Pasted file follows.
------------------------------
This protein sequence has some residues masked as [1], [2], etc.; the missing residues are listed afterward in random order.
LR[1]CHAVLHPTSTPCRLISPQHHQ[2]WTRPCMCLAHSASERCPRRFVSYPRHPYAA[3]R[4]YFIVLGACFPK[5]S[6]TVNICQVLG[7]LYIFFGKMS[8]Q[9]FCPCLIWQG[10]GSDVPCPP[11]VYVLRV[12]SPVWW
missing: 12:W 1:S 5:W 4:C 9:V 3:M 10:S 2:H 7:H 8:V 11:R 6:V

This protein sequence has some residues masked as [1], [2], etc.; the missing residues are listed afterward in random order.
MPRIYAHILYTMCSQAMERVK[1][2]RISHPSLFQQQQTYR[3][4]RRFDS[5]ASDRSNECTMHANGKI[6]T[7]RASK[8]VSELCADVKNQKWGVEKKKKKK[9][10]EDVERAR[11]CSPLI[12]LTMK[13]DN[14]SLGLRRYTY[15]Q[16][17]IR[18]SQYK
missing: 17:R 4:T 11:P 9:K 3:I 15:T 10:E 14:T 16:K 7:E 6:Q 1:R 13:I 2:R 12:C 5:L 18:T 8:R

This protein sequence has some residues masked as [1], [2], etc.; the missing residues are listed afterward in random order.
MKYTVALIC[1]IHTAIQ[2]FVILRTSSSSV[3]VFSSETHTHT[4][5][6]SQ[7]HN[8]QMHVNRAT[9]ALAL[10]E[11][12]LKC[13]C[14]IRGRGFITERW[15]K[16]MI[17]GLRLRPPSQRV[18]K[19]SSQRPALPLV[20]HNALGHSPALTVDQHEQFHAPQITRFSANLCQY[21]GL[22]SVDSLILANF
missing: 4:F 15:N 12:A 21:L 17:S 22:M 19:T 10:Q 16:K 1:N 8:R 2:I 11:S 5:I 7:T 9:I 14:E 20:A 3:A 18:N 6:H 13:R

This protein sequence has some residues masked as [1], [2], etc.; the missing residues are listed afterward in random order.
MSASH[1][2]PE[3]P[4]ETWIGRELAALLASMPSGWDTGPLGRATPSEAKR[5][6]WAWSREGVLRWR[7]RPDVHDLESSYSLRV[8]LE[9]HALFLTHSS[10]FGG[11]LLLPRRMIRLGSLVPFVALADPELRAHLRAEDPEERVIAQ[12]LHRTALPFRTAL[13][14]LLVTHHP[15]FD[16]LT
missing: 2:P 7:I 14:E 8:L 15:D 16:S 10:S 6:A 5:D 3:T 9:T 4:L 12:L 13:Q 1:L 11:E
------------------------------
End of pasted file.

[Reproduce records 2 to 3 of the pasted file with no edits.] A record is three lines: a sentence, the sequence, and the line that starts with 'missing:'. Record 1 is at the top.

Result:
This protein sequence has some residues masked as [1], [2], etc.; the missing residues are listed afterward in random order.
MPRIYAHILYTMCSQAMERVK[1][2]RISHPSLFQQQQTYR[3][4]RRFDS[5]ASDRSNECTMHANGKI[6]T[7]RASK[8]VSELCADVKNQKWGVEKKKKKK[9][10]EDVERAR[11]CSPLI[12]LTMK[13]DN[14]SLGLRRYTY[15]Q[16][17]IR[18]SQYK
missing: 17:R 4:T 11:P 9:K 3:I 15:T 10:E 14:T 16:K 7:E 6:Q 1:R 13:I 2:R 12:C 5:L 18:T 8:R

This protein sequence has some residues masked as [1], [2], etc.; the missing residues are listed afterward in random order.
MKYTVALIC[1]IHTAIQ[2]FVILRTSSSSV[3]VFSSETHTHT[4][5][6]SQ[7]HN[8]QMHVNRAT[9]ALAL[10]E[11][12]LKC[13]C[14]IRGRGFITERW[15]K[16]MI[17]GLRLRPPSQRV[18]K[19]SSQRPALPLV[20]HNALGHSPALTVDQHEQFHAPQITRFSANLCQY[21]GL[22]SVDSLILANF
missing: 4:F 15:N 12:A 21:L 17:S 22:M 19:T 10:Q 16:K 1:N 8:R 2:I 11:S 5:I 7:T 9:I 14:E 20:A 3:A 18:N 6:H 13:R